2. Rogers, A. (2017). Multilingual Computational Lexicography: Frame Semantics Meets Distributional Semantics (Ph.D. Dissertation). University of Tokyo, Tokyo.
  3. Rogers, A., Drozd, A., & Li, B. (2017). The (Too Many) Problems of Analogical Reasoning with Word Vectors. Proceedings of the 6th Joint Conference on Lexical and Computational Semantics (* SEM 2017), 135–148.

2016

(before 2017 my last name was “Gladkova”)

  1. Drozd, A., Gladkova, A., & Matsuoka, S. (2016). Word Embeddings, Analogies, and Machine Learning: Beyond King - Man + Woman = Queen. Proceedings of COLING 2016, the 26th International Conference on Computational Linguistics: Technical Papers, 3519–3530. Osaka, Japan, December 11-17.
  2. Gladkova, A., & Drozd, A. (2016). Intrinsic Evaluations of Word Embeddings: What Can We Do Better? Proceedings of The 1st Workshop on Evaluating Vector Space Representations for NLP, 36–42. https://doi.org/10.18653/v1/W16-2507
  3. Gladkova, A., Drozd, A., & Matsuoka, S. (2016). Analogy-Based Detection of Morphological and Semantic Relations with Word Embeddings: What Works and What Doesn’t. Proceedings of the NAACL-HLT SRW, 47–54. https://doi.org/10.18653/v1/N16-2002
  4. Santus, E., Gladkova, A., Evert, S., & Lenci, A. (2016). The CogALex-V Shared Task on the Corpus-Based Identification of Semantic Relations. Proceedings of the 5th Workshop on Cognitive Aspects of the Lexicon (CogALex-V), 69–79. Osaka, Japan, December 11-17: ACL.

2015

  1. Drozd, A., Gladkova, A., & Matsuoka, S. (2015). Discovering Aspectual Classes of Russian Verbs in Untagged Large Corpora. Proceedings of 2015 IEEE International Conference on Data Science and Data Intensive Systems (DSDIS), 61–68. https://doi.org/10.1109/DSDIS.2015.30
    This paper presents a case study of discovering and classifying verbs in large web-corpora. Many tasks in natural language processing require corpora containing billions of words, and with such volumes of data co-occurrence extraction becomes one of the performance bottlenecks in the Vector Space Models of computational linguistics. We propose a co-occurrence extraction kernel based on ternary trees as an alternative (or a complimentary stage) to conventional map-reduce based approach, this kernel achieves an order of magnitude improvement in memory footprint and processing speed. Our classifier successfully and efficiently identified verbs in a 1.2-billion words untagged corpus of Russian fiction and distinguished between their two aspectual classes. The model proved efficient even for low-frequency vocabulary, including nonce verbs and neologisms.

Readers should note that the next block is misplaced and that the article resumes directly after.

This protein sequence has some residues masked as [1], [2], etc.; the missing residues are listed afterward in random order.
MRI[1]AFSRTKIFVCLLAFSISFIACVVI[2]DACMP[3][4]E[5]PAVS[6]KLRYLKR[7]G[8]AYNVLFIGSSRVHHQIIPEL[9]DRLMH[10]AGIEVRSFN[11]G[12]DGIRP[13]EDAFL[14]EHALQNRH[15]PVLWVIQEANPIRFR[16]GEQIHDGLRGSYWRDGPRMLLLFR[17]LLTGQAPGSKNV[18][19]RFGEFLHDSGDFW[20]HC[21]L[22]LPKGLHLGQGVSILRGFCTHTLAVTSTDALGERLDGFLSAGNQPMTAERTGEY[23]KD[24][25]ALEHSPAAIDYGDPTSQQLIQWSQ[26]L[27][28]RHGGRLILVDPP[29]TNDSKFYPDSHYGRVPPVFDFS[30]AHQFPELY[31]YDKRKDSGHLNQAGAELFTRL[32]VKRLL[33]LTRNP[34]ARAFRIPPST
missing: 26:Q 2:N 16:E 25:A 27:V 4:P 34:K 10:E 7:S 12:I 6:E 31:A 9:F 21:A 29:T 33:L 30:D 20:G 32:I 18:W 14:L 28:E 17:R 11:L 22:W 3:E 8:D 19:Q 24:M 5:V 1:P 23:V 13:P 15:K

2. Drozd, A., Gladkova, A., & Matsuoka, S. (2015). Python, Performance, and Natural Language Processing. Proceedings of the 5th Workshop on Python for High-Performance and Scientific Computing, 1:1–1:10. https://doi.org/10.1145/2835857.2835858
    We present a case study of Python-based workflow for a data-intensive natural language processing problem, namely word classification with vector space model methodology. Problems in the area of natural language processing are typically solved in many steps which require transformation of the data to vastly different formats (in our case, raw text to sparse matrices to dense vectors). A Python implementation for each of these steps would require a different solution. We survey existing approaches to using Python for high-performance processing of large volumes of data, and we propose a sample solution for each step for our case study (aspectual classification of Russian verbs), attempting to preserve both efficiency and user-friendliness. For the most computationally intensive part of the workflow we develop a prototype distributed implementation of co-occurrence extraction module using IPython.parallel cluster.